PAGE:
The Loupe is a Minneapolis-based lifestyle boutique offering seasonally curated fine and designer jewelry collections for fashion aficionados. On November 17, the luxe shopping destination will be hosting a two-day appearance and by-appointment-only shopping experience with high jewelry designer Silvia Furmanovich, showcasing a brilliant selection of her eclectic array of pieces.
Since launching her brand 20+ years ago, Furmanovich has become one of the most visionary artists working in fine jewelry today. Her daring designs combine her meticulous attention to detail with her wide-ranging passions for the natural world, ancient cultures, unusual materials and innovative craftsmanship.
Ahead of her Minneapolis visit, we chatted with Furmanovich about her inspiration sources, her passion for designing with alternative materials and more.
What inspired you to launch your own fine jewelry brand?
I was born into a line of Italian goldsmiths. I used to watch my father work in his atelier when I was growing up. He had very large, skilled hands, and I have vivid recollections of him creating elaborate decorative objects in great detail made of gold on a minute scale. Later in adulthood, I felt a profound need to recapture my family’s line of work. At some point, I knew it was my destiny to go into fine jewelry.
Where do you source creative inspiration?
I usually discover creative inspiration while traveling. It starts with the desire to find a certain technique or craft particular to a certain culture or time in human history, and not having the fear to apply it to jewelry. To me, it doesn’t matter if the material is traditionally considered precious. I will then work with master craftsmen and artisans to transform my vision and dreams into reality.
How would you describe your personal style?
Eclectic, fearless and bold. I like to wear things that are different and that evoke a sense of place. Things that are usually made by hand and that you can feel were made with love.
Where does your passion for creating with alternative materials stem from?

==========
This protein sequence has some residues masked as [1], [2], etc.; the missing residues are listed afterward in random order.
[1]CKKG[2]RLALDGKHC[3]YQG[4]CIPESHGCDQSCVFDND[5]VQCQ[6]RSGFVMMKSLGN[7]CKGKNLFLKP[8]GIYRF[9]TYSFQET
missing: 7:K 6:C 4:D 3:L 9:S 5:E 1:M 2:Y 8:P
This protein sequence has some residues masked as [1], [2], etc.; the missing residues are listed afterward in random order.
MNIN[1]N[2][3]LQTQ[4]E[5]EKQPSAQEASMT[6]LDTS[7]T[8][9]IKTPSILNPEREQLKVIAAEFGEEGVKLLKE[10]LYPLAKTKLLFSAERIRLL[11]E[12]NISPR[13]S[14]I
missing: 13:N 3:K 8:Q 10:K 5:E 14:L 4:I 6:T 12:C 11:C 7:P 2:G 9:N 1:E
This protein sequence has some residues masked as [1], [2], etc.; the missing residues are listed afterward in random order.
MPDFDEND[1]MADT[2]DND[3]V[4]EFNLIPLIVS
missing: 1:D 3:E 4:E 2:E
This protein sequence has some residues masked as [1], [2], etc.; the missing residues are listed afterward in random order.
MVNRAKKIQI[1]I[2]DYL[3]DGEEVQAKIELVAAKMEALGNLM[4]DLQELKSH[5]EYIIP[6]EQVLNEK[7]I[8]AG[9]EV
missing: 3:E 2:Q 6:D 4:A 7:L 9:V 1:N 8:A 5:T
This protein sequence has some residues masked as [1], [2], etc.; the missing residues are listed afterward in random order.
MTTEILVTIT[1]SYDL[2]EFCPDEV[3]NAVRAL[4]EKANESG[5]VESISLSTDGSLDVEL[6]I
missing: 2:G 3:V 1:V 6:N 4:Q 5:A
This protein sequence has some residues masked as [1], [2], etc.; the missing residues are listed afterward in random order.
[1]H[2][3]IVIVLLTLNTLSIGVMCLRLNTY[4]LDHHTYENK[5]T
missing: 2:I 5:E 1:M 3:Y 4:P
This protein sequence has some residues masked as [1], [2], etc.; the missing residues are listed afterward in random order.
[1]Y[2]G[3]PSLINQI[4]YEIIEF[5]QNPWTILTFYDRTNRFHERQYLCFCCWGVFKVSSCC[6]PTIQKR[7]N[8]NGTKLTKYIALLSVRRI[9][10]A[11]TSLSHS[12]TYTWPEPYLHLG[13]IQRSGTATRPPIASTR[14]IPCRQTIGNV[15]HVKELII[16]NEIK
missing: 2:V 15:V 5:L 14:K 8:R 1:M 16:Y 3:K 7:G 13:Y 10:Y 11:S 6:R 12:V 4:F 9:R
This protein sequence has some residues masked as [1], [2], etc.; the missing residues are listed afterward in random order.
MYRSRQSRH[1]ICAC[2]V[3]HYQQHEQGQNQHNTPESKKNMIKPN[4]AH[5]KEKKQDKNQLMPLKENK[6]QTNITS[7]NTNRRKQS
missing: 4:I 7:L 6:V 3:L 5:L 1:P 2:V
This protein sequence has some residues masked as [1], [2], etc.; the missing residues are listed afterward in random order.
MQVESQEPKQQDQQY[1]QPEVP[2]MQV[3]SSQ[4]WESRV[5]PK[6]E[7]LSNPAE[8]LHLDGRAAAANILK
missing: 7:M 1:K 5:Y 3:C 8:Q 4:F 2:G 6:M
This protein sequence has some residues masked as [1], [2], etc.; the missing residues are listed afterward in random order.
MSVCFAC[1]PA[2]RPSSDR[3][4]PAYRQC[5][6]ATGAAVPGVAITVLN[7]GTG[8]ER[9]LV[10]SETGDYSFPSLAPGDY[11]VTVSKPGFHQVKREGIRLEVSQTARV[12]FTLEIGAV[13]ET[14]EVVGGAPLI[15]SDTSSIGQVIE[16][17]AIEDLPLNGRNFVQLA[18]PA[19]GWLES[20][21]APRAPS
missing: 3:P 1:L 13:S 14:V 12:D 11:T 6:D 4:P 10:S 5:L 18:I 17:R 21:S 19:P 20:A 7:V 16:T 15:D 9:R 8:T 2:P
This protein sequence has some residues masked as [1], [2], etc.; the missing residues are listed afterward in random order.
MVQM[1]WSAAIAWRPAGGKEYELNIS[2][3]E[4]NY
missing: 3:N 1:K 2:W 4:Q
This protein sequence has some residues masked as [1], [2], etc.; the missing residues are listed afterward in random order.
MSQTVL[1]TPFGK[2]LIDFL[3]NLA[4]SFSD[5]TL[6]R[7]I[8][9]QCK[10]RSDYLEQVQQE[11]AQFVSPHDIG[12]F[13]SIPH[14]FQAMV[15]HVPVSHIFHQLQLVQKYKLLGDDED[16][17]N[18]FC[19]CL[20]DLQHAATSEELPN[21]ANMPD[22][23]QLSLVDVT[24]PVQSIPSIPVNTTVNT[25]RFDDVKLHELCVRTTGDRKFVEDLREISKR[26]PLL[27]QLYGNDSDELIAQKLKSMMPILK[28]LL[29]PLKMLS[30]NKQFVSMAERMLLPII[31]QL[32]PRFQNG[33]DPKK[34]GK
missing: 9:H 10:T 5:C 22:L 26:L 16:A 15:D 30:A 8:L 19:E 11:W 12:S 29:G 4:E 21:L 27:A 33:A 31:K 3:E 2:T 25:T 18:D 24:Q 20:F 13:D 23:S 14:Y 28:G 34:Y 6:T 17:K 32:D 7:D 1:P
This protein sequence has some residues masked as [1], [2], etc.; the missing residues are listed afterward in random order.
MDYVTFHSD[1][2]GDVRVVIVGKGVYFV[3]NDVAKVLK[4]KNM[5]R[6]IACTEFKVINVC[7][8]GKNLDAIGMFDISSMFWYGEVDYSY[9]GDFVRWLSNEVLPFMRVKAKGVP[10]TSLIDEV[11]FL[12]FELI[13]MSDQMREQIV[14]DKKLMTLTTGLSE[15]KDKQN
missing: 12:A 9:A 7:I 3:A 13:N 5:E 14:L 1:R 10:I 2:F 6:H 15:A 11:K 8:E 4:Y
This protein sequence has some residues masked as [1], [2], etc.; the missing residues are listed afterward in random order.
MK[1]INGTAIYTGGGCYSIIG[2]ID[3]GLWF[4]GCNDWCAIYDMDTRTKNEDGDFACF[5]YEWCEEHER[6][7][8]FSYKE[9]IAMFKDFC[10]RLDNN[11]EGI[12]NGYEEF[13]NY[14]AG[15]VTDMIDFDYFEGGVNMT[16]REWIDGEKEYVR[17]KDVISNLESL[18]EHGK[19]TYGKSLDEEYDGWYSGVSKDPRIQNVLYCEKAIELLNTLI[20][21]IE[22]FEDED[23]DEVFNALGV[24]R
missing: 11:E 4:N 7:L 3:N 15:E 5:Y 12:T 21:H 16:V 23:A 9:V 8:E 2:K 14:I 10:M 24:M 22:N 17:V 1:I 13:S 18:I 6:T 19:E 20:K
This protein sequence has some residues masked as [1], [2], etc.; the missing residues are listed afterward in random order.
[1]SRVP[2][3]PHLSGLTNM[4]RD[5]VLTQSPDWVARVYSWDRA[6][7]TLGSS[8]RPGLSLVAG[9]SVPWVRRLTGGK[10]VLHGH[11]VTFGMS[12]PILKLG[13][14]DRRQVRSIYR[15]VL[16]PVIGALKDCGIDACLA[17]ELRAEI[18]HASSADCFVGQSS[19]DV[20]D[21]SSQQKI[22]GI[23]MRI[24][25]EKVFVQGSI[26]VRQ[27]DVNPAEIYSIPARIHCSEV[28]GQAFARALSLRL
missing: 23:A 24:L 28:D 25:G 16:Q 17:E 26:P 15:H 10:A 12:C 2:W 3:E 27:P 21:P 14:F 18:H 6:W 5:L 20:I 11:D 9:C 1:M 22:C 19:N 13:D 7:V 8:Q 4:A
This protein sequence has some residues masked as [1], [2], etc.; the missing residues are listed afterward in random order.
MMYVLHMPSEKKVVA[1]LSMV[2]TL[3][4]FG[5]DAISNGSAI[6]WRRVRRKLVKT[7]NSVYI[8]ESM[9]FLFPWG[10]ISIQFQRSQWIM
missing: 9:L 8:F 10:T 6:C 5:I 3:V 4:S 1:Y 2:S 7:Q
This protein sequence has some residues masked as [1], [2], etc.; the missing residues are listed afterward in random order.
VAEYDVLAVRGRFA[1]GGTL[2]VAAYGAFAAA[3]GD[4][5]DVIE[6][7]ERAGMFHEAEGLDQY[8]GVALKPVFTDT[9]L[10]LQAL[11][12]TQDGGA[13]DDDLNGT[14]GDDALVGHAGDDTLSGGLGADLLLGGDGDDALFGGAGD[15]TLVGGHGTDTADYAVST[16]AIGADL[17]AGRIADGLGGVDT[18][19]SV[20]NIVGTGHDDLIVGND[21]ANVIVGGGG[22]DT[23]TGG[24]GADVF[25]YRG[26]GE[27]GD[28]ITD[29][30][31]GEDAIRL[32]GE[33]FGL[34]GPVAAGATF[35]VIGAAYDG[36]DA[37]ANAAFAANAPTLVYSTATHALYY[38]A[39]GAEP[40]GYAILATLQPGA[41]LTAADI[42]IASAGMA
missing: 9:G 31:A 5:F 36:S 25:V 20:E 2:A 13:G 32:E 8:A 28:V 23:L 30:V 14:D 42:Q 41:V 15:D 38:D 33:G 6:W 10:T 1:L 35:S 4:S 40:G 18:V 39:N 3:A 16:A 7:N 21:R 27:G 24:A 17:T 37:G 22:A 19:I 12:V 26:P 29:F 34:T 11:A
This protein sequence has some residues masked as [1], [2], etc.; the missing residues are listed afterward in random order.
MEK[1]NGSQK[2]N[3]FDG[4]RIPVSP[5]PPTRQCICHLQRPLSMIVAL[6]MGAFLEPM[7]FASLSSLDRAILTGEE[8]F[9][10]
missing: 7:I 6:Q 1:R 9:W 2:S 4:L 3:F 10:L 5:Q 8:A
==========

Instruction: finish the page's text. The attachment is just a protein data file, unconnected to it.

I am interested in incorporating materials and techniques involving the human hand into my work that are not traditionally associated with jewelry. I tend to draw on varied cultural and historical references and traditions, reimagining and refreshing them through an exploration of materials and techniques.
Throughout my career, I have explored wood marquetry to celebrate Brazil’s rich flora and fauna, Mughal culture portrayed through Indian miniature painting (a technique that I discovered through the 2016 MET exhibition Divine Pleasures: Painting from India’s Rajput Courts), Japanese bamboo basketwork reinterpreted with Amazonian bamboo, and jewels set with antique Roman micro mosaics (an homage to my Italian heritage).
I think this all stems from my love of travel, where I have been fortunate to come across different alternative materials. The cross-pollination of cultures and techniques is what interests me.
What is your favorite material you’ve created with to date?
I was in Paris visiting a gallery that specializes in bamboo baskets from contemporary Japanese master craftsmen, and I was highly impressed with the way artisans can use bamboo to create these incredibly sculptural pieces. This is where I first learned about bamboo weaving. I am still fascinated by bamboo, and the qualities associated with this material and what it can teach us in our lives. Bamboo bends but does not break; it’s resistant yet pliable yet firm. It’s a kind of grass, so it is very abundant, and it lends itself to spectacular structural forms. It’s a beautiful material, and we add further value by combining it with diamonds and precious gemstones.
What advice do you have for someone wanting to invest in fine jewelry?
I am fascinated by the time an artisan has spent on a piece and the skill needed for a particular piece of jewelry. Oftentimes, these skills take generations to master. For me, this is more interesting than the intrinsic value of stones and diamonds. My suggestion is for people to buy jewelry that they genuinely love and enjoy wearing. Like collecting art, collecting jewelry should be a passion.
Are there any exciting trips or projects on the horizon?
I am going back to Japan in January to further research bamboo basketry and in particular visit Wajima, a city known for lacquerware. I am going to reinterpret these materials for our home collection.